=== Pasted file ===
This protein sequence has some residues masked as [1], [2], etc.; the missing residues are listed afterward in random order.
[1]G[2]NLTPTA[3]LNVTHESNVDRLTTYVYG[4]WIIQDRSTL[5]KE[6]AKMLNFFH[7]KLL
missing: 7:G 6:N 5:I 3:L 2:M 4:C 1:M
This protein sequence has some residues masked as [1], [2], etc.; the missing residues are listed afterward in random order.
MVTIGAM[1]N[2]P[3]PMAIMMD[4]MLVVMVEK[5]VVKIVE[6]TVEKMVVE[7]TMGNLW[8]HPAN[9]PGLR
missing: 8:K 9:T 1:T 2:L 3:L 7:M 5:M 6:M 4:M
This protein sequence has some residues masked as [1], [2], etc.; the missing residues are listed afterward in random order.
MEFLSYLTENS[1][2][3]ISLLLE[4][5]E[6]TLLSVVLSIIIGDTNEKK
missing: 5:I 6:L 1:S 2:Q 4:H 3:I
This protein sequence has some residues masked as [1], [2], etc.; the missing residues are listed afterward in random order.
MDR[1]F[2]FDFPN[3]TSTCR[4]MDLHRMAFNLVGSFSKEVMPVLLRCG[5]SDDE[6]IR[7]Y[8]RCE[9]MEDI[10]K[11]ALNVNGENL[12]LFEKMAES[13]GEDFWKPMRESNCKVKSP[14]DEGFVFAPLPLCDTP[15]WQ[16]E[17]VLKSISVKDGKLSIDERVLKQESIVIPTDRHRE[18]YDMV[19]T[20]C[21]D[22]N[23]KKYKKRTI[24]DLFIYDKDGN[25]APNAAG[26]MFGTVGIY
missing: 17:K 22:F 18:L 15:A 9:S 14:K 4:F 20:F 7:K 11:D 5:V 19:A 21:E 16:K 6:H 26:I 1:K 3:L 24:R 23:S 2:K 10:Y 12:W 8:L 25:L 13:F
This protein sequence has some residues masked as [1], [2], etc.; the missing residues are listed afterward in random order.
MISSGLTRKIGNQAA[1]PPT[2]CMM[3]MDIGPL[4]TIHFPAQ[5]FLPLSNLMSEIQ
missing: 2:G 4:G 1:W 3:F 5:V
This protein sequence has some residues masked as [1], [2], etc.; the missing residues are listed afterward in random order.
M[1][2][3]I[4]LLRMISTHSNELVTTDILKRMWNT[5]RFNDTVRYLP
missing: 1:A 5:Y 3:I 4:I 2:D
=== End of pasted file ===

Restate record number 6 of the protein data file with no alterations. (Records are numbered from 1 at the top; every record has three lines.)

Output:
This protein sequence has some residues masked as [1], [2], etc.; the missing residues are listed afterward in random order.
M[1][2][3]I[4]LLRMISTHSNELVTTDILKRMWNT[5]RFNDTVRYLP
missing: 1:A 5:Y 3:I 4:I 2:D